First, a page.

Certified? What does it mean?

Certified ghost hunter? Licensed? Competent?  How do these terms affect us as ghost hunters?  The following include my answers to a reader’s questions on these topics.

The reader asked why my free Introduction to Ghost Hunting course issues a certificate.  Here’s my reply:

A certificate is just that… a certificate. It’s a piece of paper (or a digital certificate) that indicates something, usually that the person has completed a project or course of some kind.

Anyone can be “certified” if we’re talking about earning a certificate. That’s different from being licensed.

My courses include certificates of completion. If the person chooses to say that they’re “certified,” that’s is correct.  In fact, anyone can claim to be a “certified ghost hunter” if they have some training and earned a certificate.

Don’t confuse that with approval from any official board of licensing and certification… that doesn’t exist in the paranormal field.

Until paranormal expertise can be determined in a truly scientific setting, we can’t license or broadly certify someone’s skills as a ghost hunter.

In spiritual fields, dealing with subjects that — for the present — can’t be quantified.

Here’s an example: Legally speaking, someone is an “ordained minister,” whether they printed out their certificate from the Universal Life Church or graduated from Harvard Divinity School.

I’ve met devout spiritual people with certificates from the former, and nasty cynics who’ve abandoned their beliefs after graduating from Harvard.

In paranormal research, we don’t have annual licensing reviews. We’re not required to complete X number of hours of continuing education or in-service training.

However, the sooner we understand what people call “ghosts” and “hauntings,” the sooner some standardization might be possible.

Can someone be taught to find ghosts?

The reader asked if someone can be taught to find ghosts.

The answer is, no. At this point, no one can say with confidence that any ghost can be found, period.

However, we tend to use the word “ghost” when we actually mean “phenomena that many people believe may be caused by the spirit of someone who once lived.”

It’s just easier to say “ghost” so most people know what we’re talking about.

People can be taught to find and identify that kind of phenomena, but only charlatans will claim you’re actually finding ghosts.

Ghosts are different from demons

The reader asked who can tell a spirit to cross over, except experienced exorcists.

I replied:   Some exorcists may help a spirit “cross over.”I think that’s rare.

In most cases, exorcists are dealing with demons, not ghosts. They don’t care if the demon “crosses over” or crosses the street, as long as it leaves people alone.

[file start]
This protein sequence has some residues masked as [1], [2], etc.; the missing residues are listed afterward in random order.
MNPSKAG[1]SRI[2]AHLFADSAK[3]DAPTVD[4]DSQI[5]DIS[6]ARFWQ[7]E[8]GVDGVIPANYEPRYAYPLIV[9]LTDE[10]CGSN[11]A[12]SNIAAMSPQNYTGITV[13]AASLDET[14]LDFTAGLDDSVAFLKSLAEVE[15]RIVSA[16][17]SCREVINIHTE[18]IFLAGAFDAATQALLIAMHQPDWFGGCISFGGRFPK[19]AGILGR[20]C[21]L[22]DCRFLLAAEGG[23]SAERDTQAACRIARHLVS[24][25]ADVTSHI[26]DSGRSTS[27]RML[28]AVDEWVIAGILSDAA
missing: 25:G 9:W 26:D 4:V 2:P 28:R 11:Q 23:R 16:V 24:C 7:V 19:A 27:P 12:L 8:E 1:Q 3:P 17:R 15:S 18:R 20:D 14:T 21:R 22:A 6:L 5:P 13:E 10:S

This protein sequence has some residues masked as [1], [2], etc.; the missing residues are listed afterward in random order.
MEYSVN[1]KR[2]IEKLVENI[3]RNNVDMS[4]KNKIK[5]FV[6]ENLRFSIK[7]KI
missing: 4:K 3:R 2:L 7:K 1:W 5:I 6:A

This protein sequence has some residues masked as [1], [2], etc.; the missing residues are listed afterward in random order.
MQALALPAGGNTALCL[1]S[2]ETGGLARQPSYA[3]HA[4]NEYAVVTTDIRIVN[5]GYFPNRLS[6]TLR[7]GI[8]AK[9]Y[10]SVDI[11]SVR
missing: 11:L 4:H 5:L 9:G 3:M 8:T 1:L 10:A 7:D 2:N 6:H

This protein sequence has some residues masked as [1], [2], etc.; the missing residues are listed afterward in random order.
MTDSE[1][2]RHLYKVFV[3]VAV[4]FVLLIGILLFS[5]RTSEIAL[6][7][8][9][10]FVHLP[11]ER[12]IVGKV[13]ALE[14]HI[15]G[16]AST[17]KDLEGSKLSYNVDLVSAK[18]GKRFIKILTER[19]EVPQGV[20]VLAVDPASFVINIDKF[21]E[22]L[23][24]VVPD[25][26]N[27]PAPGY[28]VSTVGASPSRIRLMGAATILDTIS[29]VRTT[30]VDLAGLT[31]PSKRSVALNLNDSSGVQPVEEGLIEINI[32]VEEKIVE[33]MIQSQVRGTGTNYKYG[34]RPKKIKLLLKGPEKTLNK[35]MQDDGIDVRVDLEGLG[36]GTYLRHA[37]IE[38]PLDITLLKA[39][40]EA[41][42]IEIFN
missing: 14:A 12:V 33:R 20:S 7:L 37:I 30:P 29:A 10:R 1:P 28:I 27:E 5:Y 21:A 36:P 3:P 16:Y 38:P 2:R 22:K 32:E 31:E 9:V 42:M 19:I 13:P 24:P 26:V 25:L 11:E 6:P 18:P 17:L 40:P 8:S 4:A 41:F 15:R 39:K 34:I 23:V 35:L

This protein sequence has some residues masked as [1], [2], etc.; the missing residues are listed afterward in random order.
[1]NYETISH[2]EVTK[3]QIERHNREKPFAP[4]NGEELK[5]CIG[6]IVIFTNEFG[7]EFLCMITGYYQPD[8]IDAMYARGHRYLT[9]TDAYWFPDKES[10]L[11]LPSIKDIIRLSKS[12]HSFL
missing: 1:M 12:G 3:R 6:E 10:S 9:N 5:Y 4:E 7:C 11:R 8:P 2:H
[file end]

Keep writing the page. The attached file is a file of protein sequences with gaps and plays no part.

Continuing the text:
I believe that many exorcists won’t say they’re qualified to banish ghosts or release them from this plane of existance.

Helping a “trapped” ghost involves empathy, patience, a strong sense of spirituality, and — above all — time. It involves education and a lot of experience in the paranormal field.

Do all ghost investigators want to help the ghosts?

Another reader commented about my introductory course, “I would hope that you are trying to help someone or help the ‘ghosts’.”

Not all ghost hunters are interested in actually helping clients. (From my experience, many teams are interested in studying ghostly phenomena. A few are thrill-seekers.)

Few teams pause to help ghosts, unless a team member insists on it.

hh-eastern_state_penitentiary3In a beginning ghost hunting course, your first step is to find a haunted place. Then, determine if you believe any of this, and what your specific interest are.

For many professionals, this is a scientific pursuit. It has nothing to do with “helping” ghosts.

For others, it may be entertaining. They’re playing “How many famous ghosts can you witness?”

My courses help people learn enough basics to determine if they’re truly interested in ghost hunting, after they’ve visited a few haunted places.

Should we always warn people not to trespass?

The reader suggested that I should put a warning about trespassing at the top of the first lesson.

I have a different outlook. In my course, I mention the private property issue.

A warning about trespassing appears on every page of this website, and in my ghost hunting rules/guidelines.

It’s also common sense and the law.

I’m not sure that repeating it will make much difference.Do you have an opinion about these issues? Leave a comment, below.

3 thoughts on “Certified? What does it mean?”

  1. Dear Fiona Broome,

    Thank you for answering my question, and not deleting it. I am surprised that you did answer and made this article too, many that charge to be a certified, would have gotten mad at my question or avoid it altogether.


    1. hay my name is john hobson i would like to signe up for your online ghost hunters certificate cours can u send ne info on how to signe up sincerly john hobson .

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